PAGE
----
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Being a Field Guide to Hanoi and Dien Bien Phu for

Historians, Wargamers and the More Discerning Type of Tourist


by Peter Hunt


Part Five: Going Back At Sixty… Commemorations and Trenches

Viet Minh bo doi in the trenches at Dien Bien Phu (actually, in the new museum)

If the 60th anniversary of the opening of the Battle of Dien Bien Phu, on 13th March 2014, went remarkably unobserved, even in Dien Bien Phu, the 60th anniversary of the ending of the battle, on 7th May 2014, was a national event in Vietnam.  Two new movies and a TV series about the battle, whetted the public’s appetite. The TV stations broadcast news and documentaries about the battle for several days before.  The city was “en fête”, gaily decked out with flags and banners especially on the two main thoroughfares: General Giap Street and May 7th Street.  President Truong Tan Sang, the Diplomatic Corps, visitors from all over Vietnam, two groups from France, a nationwide cycle race, and a road rally up the Mekong all came to town… and so did I.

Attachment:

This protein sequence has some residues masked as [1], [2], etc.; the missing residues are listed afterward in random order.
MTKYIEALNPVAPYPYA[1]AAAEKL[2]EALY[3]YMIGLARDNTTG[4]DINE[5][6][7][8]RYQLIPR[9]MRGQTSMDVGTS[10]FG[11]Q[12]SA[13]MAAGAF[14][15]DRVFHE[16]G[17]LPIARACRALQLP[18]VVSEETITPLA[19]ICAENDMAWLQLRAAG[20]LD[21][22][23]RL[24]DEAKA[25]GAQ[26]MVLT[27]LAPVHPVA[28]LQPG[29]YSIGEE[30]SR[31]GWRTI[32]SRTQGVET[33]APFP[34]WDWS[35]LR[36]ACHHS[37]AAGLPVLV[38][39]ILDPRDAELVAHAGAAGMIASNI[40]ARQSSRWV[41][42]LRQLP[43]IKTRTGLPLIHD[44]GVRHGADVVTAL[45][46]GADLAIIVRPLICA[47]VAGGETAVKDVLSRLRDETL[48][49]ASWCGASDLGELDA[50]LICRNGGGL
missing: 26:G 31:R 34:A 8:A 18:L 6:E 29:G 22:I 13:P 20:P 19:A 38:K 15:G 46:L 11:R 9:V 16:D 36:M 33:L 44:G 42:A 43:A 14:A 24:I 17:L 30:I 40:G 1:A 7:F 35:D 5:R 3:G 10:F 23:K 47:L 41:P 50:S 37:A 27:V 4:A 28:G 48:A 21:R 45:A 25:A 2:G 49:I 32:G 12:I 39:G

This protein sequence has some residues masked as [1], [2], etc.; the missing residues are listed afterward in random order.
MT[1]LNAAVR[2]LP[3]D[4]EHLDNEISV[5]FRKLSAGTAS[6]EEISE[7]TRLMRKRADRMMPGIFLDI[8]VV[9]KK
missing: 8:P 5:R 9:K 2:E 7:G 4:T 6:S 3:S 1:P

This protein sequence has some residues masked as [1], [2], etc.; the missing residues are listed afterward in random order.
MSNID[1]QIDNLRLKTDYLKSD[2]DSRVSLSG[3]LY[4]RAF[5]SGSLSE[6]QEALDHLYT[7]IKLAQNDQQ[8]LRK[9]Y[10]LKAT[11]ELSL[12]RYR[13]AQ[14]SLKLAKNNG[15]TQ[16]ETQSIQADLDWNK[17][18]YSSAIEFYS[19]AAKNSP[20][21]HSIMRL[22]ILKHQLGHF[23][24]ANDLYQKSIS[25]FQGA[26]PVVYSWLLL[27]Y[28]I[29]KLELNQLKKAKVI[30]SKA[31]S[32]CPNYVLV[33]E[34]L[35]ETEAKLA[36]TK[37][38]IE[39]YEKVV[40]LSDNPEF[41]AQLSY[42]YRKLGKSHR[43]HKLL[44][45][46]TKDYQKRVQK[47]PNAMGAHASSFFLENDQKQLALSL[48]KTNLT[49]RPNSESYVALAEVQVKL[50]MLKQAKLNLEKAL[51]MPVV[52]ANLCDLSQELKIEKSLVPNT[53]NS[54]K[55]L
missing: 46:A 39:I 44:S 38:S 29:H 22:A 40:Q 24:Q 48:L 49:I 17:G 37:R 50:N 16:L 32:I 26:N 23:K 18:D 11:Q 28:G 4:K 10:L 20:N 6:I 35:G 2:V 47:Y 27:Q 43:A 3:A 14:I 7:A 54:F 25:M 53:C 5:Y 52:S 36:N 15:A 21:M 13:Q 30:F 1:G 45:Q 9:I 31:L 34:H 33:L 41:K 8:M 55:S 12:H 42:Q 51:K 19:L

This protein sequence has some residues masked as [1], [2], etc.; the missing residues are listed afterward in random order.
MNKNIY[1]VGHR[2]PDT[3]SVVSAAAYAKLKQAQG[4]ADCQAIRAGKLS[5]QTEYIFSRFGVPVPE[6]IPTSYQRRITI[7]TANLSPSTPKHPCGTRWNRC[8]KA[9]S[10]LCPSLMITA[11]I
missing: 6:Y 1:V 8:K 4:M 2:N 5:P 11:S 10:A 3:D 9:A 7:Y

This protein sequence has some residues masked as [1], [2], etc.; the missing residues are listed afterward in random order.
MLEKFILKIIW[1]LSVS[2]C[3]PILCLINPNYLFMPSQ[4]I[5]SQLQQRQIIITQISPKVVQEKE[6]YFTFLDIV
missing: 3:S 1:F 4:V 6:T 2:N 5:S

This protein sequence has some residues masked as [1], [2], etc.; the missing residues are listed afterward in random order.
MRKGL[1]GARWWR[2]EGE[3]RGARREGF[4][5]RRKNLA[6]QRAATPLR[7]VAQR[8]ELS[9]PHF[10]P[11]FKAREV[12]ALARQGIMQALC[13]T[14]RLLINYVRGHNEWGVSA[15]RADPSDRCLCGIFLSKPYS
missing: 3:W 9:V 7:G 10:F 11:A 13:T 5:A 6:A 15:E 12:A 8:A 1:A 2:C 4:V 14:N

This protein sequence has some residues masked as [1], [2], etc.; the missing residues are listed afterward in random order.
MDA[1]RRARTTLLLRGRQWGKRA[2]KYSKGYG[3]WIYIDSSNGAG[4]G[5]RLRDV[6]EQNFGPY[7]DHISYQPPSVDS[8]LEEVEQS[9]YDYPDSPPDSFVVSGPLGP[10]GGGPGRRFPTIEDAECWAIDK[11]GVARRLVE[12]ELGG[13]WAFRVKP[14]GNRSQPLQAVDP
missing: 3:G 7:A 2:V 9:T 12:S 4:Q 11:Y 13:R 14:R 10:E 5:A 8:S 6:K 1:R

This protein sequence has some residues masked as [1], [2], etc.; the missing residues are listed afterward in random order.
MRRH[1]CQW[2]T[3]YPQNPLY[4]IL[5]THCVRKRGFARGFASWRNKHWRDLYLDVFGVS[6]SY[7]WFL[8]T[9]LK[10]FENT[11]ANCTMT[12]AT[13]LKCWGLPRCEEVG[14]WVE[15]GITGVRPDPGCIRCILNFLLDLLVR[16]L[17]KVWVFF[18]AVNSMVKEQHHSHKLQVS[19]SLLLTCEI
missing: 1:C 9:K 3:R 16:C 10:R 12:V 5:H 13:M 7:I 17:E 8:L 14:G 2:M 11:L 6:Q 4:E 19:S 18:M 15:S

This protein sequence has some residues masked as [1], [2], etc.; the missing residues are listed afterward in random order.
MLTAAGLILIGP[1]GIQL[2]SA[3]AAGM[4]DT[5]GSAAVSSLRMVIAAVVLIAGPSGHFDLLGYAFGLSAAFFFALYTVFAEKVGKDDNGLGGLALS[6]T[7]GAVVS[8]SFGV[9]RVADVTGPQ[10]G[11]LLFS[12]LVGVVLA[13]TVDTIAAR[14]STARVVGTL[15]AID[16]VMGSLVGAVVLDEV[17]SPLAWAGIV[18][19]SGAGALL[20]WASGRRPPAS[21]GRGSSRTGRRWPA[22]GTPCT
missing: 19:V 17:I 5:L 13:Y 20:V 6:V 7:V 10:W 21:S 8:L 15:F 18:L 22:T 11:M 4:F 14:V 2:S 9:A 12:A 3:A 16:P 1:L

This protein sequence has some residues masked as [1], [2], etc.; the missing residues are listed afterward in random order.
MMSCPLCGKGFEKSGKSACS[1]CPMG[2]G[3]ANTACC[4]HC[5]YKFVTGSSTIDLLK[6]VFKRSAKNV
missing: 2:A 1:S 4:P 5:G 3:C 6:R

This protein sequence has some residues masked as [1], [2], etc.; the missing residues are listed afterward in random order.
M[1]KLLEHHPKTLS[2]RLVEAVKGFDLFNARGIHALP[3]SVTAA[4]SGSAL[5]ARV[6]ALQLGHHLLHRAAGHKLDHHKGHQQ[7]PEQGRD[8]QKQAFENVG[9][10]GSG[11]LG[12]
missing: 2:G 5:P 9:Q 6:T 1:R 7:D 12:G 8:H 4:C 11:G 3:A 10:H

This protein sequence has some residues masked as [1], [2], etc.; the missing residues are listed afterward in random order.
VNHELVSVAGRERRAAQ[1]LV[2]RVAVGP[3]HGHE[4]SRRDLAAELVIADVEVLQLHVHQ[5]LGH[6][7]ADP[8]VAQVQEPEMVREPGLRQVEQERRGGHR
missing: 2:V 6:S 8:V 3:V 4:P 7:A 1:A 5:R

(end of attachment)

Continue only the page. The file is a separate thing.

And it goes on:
Flying to Dien Bien Phu in the monsoon is “interesting,” and you only have to do it once to look back with immense respect for the aircrew, paratroopers and volunteers who did it as a matter of routine in 1954.  Modern avionics, communications and navigational aids make the flight safe today, but even so we had to return to Hanoi and wait for a break in the weather in the mountains, and as we waited on the tarmac as the plane refuelled I wouldn’t have been human if the many scenes in Pierre Schoendoerffer’s 1992 movie filmed on a tarmac not that far away had not come to mind, although when we re-embarked there was no French army padre raising a sardonic prayer for us like in the movie:  

I'm asking you God, to give me what you have left.

Give me those things which others never ask of you.

I don't ask you for rest, or tranquility.

Not that of the spirit, the body, or the mind.

I don't ask you for wealth, or success, or even health.

All those things are asked of you so much Lord, that you can't have any left to give.

Give me instead Lord what you have left.

Give me what others don't want.

I want uncertainty and doubt.

I want torment and battle.

And I ask that you give them to me now and forever Lord, so I can be sure to always have them, because I won't always have the strength to ask again.

But give me also the courage, the energy, and the spirit to face them.

I ask you these things Lord, because I can't ask them of myself.

(La Prière du Para by André Zirnheld, trs. Robert Petersen.)

Still, we landed safe and sound between heavy rain storms… it’s a good prayer.  This was the typical weather pattern for Dien Bien Phu at this time of year: heavy rain, spectacular electric storms, interspersed with clear mountain air and a bit of sunshine.   Without the haze though photography was a lot better, and I finally got a decent shot from the top of Dominique 2.